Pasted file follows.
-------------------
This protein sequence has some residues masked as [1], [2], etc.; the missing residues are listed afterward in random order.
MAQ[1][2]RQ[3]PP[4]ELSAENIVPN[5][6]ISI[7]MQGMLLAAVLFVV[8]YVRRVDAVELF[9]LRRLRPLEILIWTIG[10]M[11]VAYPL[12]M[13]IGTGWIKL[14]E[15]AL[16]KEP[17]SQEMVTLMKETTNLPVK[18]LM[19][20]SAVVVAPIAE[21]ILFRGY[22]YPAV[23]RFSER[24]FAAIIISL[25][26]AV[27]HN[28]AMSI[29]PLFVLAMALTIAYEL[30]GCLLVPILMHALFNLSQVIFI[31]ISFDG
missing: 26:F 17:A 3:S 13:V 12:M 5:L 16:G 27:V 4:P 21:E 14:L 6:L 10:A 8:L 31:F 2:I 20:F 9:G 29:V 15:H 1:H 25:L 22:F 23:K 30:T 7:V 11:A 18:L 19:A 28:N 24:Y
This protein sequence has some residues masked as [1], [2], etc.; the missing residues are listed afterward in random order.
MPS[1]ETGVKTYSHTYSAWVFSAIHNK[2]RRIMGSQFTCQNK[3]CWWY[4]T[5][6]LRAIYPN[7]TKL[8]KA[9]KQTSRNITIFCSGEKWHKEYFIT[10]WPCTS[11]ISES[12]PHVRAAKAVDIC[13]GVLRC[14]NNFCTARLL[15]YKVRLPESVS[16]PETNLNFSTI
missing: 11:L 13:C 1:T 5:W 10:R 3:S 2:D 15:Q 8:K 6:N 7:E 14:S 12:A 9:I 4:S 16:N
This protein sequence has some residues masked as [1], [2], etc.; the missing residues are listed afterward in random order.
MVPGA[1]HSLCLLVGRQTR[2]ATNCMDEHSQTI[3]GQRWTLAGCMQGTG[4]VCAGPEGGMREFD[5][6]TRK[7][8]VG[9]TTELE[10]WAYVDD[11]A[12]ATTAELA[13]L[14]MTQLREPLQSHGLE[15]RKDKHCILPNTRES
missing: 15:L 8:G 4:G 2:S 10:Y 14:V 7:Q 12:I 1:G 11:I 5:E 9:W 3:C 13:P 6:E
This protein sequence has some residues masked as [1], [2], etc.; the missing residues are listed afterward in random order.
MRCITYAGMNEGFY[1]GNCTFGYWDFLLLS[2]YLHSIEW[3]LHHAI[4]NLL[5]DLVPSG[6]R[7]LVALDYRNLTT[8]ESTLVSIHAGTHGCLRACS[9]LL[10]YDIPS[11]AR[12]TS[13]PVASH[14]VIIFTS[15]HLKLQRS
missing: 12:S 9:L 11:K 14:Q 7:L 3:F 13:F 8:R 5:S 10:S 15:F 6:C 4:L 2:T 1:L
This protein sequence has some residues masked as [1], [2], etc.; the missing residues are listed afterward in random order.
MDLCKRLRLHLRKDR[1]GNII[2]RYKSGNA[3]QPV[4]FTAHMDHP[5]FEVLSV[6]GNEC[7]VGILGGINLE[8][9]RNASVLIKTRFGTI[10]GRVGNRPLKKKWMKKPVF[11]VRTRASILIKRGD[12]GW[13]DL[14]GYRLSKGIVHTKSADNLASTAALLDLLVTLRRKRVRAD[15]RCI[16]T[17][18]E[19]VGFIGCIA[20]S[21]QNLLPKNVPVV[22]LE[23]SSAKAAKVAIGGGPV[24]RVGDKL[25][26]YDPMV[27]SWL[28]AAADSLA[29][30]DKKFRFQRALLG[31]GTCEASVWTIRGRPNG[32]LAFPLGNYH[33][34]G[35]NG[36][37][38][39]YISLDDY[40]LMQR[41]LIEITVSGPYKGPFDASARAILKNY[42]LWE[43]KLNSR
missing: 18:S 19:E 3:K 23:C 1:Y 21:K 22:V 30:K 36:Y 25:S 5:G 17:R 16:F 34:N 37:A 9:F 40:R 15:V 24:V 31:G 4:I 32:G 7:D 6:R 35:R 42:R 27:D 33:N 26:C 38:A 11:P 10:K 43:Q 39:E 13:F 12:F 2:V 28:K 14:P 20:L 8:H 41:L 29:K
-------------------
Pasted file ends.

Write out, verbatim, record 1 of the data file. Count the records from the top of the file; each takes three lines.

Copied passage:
This protein sequence has some residues masked as [1], [2], etc.; the missing residues are listed afterward in random order.
MAQ[1][2]RQ[3]PP[4]ELSAENIVPN[5][6]ISI[7]MQGMLLAAVLFVV[8]YVRRVDAVELF[9]LRRLRPLEILIWTIG[10]M[11]VAYPL[12]M[13]IGTGWIKL[14]E[15]AL[16]KEP[17]SQEMVTLMKETTNLPVK[18]LM[19][20]SAVVVAPIAE[21]ILFRGY[22]YPAV[23]RFSER[24]FAAIIISL[25][26]AV[27]HN[28]AMSI[29]PLFVLAMALTIAYEL[30]GCLLVPILMHALFNLSQVIFI[31]ISFDG
missing: 26:F 17:A 3:S 13:V 12:M 5:L 16:G 27:V 4:P 21:E 14:L 6:L 10:A 8:L 31:F 2:I 20:F 9:G 29:V 15:H 1:H 25:L 22:F 23:K 30:T 7:V 11:A 18:L 19:A 28:N 24:Y